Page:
[E-voting] 'Paper trail' wanted for vote

David GLAUDE dglaude at ael.be
Mon Apr 17 12:28:00 IST 2006


What you describe is the way "ticketing" was implemented in Belgium...
* Accept the vote
* Print the ticket
* Let the voter verify the ticket
* Ask the voter to acknowledge the vote is valid

Of course, there is an option for the voter to say that the printed vote
is not the displayed vote (because the vote is also displayed on the
screen).

If the voter say the printed version is not valid, then the president of
the voting place come and confirm (or not) that fact. Once confirmed,
the voter has a last chance to vote but in the presence of the
president... The story does not say what should be done if the bug is
confirmed. ;-)

But what if the vote on the screen is the vote on paper but both are not
the voter intent. It is a silly kind of "what you see is what you vote".

What took place in Belgium is that many voter did call the president,
not to say that the screen and paper do not match... but to say that
this was not what they wanted to vote (just like if expressing your vote
on screen is difficult, but verifying it on paper is easy... which is
likely the case for elderly people and those without any contact with
computer).

The president accepted that those elector do vote again. But that made a
lot of invalidated ticket (not vote) and made the counting even more
difficult (also considering that two election were printed on the same
ticket AFAIK).

There was a barcode printed on the ticket, but it was hopefully not use
as a barcode is not VVAT.

Then there were problem because paper count and electronic count did not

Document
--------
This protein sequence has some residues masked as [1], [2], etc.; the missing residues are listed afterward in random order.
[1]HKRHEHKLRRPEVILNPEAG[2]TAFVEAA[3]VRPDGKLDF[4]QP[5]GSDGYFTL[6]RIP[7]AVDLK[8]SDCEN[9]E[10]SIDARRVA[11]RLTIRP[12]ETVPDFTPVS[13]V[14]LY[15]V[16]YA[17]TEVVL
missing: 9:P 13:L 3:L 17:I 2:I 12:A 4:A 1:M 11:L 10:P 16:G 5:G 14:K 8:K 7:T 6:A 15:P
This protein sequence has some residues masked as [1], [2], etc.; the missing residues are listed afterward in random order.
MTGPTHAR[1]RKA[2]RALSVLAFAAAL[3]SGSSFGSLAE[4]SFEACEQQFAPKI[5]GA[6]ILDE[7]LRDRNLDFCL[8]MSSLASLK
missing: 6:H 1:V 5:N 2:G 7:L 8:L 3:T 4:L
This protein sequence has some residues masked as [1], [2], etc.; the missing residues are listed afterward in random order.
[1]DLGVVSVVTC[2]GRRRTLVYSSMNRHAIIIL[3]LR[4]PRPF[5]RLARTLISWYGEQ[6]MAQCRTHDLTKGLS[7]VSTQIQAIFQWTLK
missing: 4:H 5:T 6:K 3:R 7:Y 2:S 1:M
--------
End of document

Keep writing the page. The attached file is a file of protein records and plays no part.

match... but that was suppose to be only a consequence of the above, not
a proof that the voting machine were broken.

What it really proof is that the elector have difficulties to express
their INTENT using the computer. Once checking the printout it was easy
for them to find out about it. I don't believe that many voter did
change their mind in between those two moment. ;-)

David GLAUDE

PS: When you do paper voting and you make a "mistake" you have two option:
* Ask for another paper ballot (and the previous one to be invalidated)
* Accept your mistake and put your paper vote in the ballot box
* Nullify your vote by making a nice drawing

None of those option are possible with our ticketting system.

Michael McMahon wrote:
> Marian Beddill wrote:
>> Oakley wrote about a VVPB:   "... If voters said the printout was
>> different from what they entered, chaos could ensue...."
>>
>> Well, maybe, if the review of "the printout" from a voting machine was
>> AFTER voting!  That's why I and others have always insisted that the
>> VVPB ("voter-verifiable paper ballot") must be viewable WHILE the
>> voter is still in the process, and thus, if there is any difference
>> between her INTENT and the paper, she can CANCEL before finishing, and
>> return to the process of voting, until it is right.
>> The only complication, then, is that when (not "IF") the
>> voter-verifiable paper ballots are used for a hand-count, only the
>> final one for each voter is counted -- the rejected "erroneous"
>> incomplete copies must be ignored.  It will take some administrative
>> stuff and elections staff training.
> The issue here is that voters could (possibly mischievously) claim that the
> printout is different from what they have entered on the machine. For
> example,
> you could claim "I keep voting for X, but the machine keeps printing Y".
> The problem is that the poll workers are not allowed to look at the machine
> or the printout to verify what the voter is saying, and then chaos could
> ensue.
> 
> My view on that is that voters should have the option to cancel the vote
> on the machine
> and fill out a paper ballot instead. In our system, these votes would
> have to be entered
> into another machine at the count centre. This wouldn't be a problem
> because it would
> be anonymous and would be done in front of several witnesses who would
> all check
> that the VVAT printout *is correct*.
> 
> Michael




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